Drawing up a will is essential for ensuring that your savings and assets are distributed according to your final wishes, yet many people fail to prepare one for fear of the cost. A basic will can start from £99 and end up at around £550.
Understandably, a DIY will offers a cheaper alternative, usually costing around £20. Looking online you can even find cheaper options. But while an off-the-shelf will may seem attractive at this price, it can be a risky approach: if errors are made, or if the strict witnessing rules are not followed correctly, the document could be invalid.
The implications of that can be serious. Not only do you risk leaving your family with a financial and emotional mess, but your legacy could be eaten away by legal bills or unnecessary tax.
Most wills follow some general rules for what you say and how you say it. These standard ways of writing things are tried and tested and they remove any confusion about what you mean – even if the language seems unusual at first. Using the wrong wording could mean that your instructions aren’t followed, or even that your will isn’t valid. So it’s a good idea to use a template that has the standard sections and legal terms already included.
Most wills follow a general rules for what you say and how you say it. Even though the language may seem strange at first, these are standard, tried and tested ways of writing things that remove any confusion about what you may mean.
Using the wrong wording could mean that your last wishes aren’t follows, or event hat your will is invalid. So it’s best to work with a professional will writer who can ensure that your will is worded correctly to safeguard your legacy.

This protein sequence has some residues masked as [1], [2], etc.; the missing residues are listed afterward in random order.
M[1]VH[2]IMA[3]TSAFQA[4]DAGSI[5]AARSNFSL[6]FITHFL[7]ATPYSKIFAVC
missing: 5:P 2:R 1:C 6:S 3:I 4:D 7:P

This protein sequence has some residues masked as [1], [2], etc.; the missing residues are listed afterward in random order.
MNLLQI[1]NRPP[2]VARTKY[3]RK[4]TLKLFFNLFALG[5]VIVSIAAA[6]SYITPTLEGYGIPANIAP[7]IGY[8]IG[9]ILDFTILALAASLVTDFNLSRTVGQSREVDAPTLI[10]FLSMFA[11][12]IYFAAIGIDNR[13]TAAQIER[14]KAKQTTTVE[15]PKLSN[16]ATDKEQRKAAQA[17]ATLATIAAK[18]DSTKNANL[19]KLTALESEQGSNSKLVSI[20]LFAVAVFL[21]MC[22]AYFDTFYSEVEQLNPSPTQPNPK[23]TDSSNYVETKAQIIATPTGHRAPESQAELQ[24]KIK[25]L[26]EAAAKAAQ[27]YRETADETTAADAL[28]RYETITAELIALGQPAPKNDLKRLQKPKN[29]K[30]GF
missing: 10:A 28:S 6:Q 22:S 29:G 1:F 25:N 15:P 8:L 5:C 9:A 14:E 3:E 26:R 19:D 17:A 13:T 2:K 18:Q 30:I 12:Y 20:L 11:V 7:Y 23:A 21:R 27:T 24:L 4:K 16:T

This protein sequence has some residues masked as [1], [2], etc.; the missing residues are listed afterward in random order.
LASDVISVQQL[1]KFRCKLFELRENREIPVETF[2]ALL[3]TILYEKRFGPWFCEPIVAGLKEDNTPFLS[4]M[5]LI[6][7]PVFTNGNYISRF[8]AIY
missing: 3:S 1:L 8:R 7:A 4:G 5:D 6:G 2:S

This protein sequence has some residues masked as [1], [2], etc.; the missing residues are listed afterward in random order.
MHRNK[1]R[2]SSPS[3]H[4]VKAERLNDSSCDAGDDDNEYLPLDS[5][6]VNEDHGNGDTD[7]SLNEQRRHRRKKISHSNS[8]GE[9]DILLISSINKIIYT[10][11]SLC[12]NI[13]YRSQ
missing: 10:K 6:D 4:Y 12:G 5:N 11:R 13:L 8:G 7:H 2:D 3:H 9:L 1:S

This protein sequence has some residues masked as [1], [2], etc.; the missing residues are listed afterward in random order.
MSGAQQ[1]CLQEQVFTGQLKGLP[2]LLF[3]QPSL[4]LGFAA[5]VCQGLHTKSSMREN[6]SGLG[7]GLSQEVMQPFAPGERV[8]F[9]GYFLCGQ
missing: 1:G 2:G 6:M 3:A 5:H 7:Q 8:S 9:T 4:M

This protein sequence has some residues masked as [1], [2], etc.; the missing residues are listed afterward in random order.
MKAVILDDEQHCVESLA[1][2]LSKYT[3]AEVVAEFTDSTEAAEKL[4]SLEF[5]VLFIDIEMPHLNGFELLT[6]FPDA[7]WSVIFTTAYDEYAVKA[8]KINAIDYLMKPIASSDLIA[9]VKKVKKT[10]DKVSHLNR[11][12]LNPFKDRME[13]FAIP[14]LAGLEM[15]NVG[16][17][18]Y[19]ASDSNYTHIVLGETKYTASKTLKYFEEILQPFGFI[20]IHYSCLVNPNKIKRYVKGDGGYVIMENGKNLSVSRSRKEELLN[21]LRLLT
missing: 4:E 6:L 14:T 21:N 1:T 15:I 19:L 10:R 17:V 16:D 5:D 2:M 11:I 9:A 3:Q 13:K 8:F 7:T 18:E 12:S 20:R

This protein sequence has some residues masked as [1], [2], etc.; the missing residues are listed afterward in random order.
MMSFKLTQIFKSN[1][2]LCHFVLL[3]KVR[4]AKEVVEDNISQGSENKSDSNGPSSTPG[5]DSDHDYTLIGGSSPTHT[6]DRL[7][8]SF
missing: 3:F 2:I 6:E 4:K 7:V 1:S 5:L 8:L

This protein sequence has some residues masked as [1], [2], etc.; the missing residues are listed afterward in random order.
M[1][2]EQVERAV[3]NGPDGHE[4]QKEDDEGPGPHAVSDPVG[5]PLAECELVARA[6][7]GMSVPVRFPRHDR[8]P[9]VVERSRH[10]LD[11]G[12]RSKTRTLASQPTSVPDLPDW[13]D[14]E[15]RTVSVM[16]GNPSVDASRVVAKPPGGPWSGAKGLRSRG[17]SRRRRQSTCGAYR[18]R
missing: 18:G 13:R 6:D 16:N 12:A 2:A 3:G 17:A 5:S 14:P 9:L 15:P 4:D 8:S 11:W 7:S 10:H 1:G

If you die and there is no valid will in place, your estate is distributed according to what are known as the rules of intestacy.
Couples who are married, or in a civil partnership, and have no children, will now inherit the full estate if their partner dies without leaving a will. Where children are involved, under the new rules, the surviving spouse or civil partner now gets all the personal property of the person who has died, the first £250,000 of the estate and 50% of the remainder of the estate. The remaining assets are then held for the deceased’s children.
The rules do not apply to those who live together and are not married, which means cohabitees do not automatically have rights to their partner’s estate if they die without leaving a will. So it is vital to ensure that not only you have a will in place, but that it is correctly and professionally written to ensure that your estate goes to the people you have chosen.
We offer simple wills from as little as £99 to give you complete peace of mind that your legacy is protected for life without the burden of huge costs. Take a look at the wills we offer and get in touch to discuss the best option for you!
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11a The Green,
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Legacy 4 Life Ltd
Head Office Address:
Trinity Court, 2-4 West Street, Fareham, P016 0BH
Phone number: 0800 043 9611